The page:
Journal of Atmospheric Chemistry

, Volume 6, Issue 1–2, pp 83–94 | Cite as

Influence of the surface microlayer on the flux of nonconservative trace gases (CO, H2, CH4, N2O) across the ocean-atmosphere interface

  • Ralf Conrad
  • Wolfgang Seiler
Influence of Marine and Terrestrial Biosphere on the Chemical Composition of the Atmosphere

Abstract

Gas exchange experiments were conducted in the tropical Atlantic Ocean during a ship expedition with FS Meteor using a small rubber raft. The temporal change of the mixing ratios of CO, H2, CH4 and N2O in the headspace of a floating glass box and the concentrations of these gases in the water phase were measured to determine their transfer velocities across the ocean-atmosphere interface. The ocean acted as a sink for these gases when the water was undersaturated with respect to the mixing ratio in the headspace. The transfer velocities were different for the individual gases and showed still large differences even when normalized for diffusivity. Applying the laminar film model, film thicknesses of 20 to 70 μm were calculated for the observed flux rates of the different gas species. When the water was supersaturated with respect to atmospheric CO, H2, CH4 and N2O, the transfer velocities of the emission process were smaller than those determined for the deposition process. In case of H2 and CH4, emission was even not calculable although, based on the observed gradient, the laminar film model predicted significant fluxes at the air-sea interface. The results are interpreted by destruction processes active within the surface microlayer.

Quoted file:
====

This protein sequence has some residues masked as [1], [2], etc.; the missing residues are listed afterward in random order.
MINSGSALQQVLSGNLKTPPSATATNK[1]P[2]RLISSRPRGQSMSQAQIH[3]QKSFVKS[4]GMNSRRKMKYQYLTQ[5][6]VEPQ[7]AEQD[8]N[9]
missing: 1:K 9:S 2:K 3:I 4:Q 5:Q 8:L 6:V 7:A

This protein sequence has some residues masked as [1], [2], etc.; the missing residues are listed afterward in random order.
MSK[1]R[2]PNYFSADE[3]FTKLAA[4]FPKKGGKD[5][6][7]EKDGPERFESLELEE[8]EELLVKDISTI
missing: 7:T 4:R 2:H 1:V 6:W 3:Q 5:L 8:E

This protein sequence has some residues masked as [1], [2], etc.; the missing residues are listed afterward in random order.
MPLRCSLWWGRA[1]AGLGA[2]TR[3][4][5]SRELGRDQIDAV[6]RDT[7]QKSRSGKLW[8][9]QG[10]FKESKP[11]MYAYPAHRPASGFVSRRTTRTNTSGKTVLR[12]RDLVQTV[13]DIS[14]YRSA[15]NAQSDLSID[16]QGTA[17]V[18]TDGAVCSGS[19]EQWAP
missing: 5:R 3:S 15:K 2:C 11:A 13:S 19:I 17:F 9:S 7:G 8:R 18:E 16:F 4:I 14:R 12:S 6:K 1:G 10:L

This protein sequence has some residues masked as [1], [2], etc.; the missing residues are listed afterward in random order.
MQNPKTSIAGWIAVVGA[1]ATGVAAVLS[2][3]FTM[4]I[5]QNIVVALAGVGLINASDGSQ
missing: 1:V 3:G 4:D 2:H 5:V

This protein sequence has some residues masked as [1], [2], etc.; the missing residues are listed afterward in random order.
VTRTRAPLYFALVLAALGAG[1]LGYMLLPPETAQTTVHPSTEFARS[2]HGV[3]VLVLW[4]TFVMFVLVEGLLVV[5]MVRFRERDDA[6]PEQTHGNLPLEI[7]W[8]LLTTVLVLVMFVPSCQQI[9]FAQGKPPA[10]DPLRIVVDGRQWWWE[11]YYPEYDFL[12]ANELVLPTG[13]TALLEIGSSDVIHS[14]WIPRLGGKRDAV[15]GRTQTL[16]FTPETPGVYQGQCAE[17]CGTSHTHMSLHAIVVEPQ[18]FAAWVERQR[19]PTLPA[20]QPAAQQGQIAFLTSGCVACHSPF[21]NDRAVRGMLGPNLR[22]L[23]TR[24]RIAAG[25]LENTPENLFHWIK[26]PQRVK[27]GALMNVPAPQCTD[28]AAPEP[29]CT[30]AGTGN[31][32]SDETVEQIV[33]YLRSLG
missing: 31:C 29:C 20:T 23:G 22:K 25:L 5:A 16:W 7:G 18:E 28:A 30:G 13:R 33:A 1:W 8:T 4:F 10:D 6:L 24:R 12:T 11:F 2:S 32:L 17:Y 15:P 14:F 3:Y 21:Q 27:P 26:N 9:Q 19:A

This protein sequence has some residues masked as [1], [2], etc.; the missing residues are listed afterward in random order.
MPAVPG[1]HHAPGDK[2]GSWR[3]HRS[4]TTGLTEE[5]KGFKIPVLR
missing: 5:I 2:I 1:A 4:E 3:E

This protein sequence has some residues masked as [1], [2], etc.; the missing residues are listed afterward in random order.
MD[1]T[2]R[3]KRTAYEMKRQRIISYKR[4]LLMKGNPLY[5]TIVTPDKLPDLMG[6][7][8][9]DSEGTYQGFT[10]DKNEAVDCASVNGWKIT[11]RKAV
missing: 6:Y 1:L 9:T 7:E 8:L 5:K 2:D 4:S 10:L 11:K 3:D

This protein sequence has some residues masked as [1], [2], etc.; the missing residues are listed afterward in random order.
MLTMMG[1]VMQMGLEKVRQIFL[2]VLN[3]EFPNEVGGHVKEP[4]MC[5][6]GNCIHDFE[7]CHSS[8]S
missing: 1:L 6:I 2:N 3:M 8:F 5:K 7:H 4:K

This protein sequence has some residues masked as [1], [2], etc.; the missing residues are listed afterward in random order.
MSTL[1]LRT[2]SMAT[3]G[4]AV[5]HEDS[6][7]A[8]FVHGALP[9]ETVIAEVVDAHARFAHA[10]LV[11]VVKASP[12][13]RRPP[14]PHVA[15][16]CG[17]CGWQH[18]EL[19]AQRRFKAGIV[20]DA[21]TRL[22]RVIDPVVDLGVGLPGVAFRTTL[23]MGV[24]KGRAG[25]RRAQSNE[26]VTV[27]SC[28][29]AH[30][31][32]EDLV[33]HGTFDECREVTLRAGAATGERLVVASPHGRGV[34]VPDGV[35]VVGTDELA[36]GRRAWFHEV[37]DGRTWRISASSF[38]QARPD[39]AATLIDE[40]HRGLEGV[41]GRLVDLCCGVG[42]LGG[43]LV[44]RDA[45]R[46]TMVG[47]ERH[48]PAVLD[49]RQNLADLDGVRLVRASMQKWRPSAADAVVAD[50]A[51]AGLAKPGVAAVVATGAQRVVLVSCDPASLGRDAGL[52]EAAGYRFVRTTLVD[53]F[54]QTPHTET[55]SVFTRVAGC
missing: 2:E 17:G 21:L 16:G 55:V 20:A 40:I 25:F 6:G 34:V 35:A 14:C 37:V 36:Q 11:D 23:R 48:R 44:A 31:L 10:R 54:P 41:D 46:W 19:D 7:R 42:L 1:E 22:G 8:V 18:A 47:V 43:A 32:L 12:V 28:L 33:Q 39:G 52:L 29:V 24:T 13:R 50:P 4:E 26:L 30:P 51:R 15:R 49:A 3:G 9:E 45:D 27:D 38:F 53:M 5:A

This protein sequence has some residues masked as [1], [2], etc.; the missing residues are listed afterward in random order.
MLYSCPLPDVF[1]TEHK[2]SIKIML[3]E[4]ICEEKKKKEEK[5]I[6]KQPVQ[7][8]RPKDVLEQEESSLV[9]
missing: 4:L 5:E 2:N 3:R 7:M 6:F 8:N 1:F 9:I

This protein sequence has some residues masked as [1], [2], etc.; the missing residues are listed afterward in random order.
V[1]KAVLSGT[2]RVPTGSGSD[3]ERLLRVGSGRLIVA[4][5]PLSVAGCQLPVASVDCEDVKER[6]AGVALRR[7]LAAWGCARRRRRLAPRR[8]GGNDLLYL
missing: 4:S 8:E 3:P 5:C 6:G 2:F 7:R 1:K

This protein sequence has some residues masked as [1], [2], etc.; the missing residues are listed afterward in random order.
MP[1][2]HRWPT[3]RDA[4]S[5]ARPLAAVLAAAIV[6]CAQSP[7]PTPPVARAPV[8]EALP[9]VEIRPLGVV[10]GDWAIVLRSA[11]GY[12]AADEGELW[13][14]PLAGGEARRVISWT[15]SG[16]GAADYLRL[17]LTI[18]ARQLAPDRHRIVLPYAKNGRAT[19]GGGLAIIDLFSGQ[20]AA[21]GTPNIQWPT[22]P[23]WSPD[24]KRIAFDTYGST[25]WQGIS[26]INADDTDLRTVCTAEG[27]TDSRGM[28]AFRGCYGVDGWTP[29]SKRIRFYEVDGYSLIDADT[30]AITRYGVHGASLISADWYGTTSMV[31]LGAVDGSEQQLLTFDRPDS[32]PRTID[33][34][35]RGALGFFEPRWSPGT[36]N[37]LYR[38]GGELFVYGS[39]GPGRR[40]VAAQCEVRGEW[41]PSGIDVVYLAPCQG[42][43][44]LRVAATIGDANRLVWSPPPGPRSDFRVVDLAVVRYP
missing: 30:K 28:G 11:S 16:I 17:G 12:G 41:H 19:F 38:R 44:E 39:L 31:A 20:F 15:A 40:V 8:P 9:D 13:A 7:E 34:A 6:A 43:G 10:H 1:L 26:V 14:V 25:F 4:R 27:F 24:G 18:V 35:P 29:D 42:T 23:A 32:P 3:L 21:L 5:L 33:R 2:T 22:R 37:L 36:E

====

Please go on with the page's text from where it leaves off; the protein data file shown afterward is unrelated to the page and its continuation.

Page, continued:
Key words

Surface microlayer ocean-atmosphere interface gas flux H2 CO CH4 N2troposphere stagnant film model bacterio-neuston 

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Copyright information

© D. Reidel Publishing Company 1988

Authors and Affiliations

  • Ralf Conrad
    • 1
  • Wolfgang Seiler
    • 1
  1. 1.Max-Planck-Institut für ChemieMainzF.R. Germany
  2. 2.Fakultät für BjologieUniversität KonstanzKonstanz 1F.R.G.
  3. 3.Fraunhofer Institut für Atmosphärische UmweltforschungGarmisch-PartenkirchenF.R.G.

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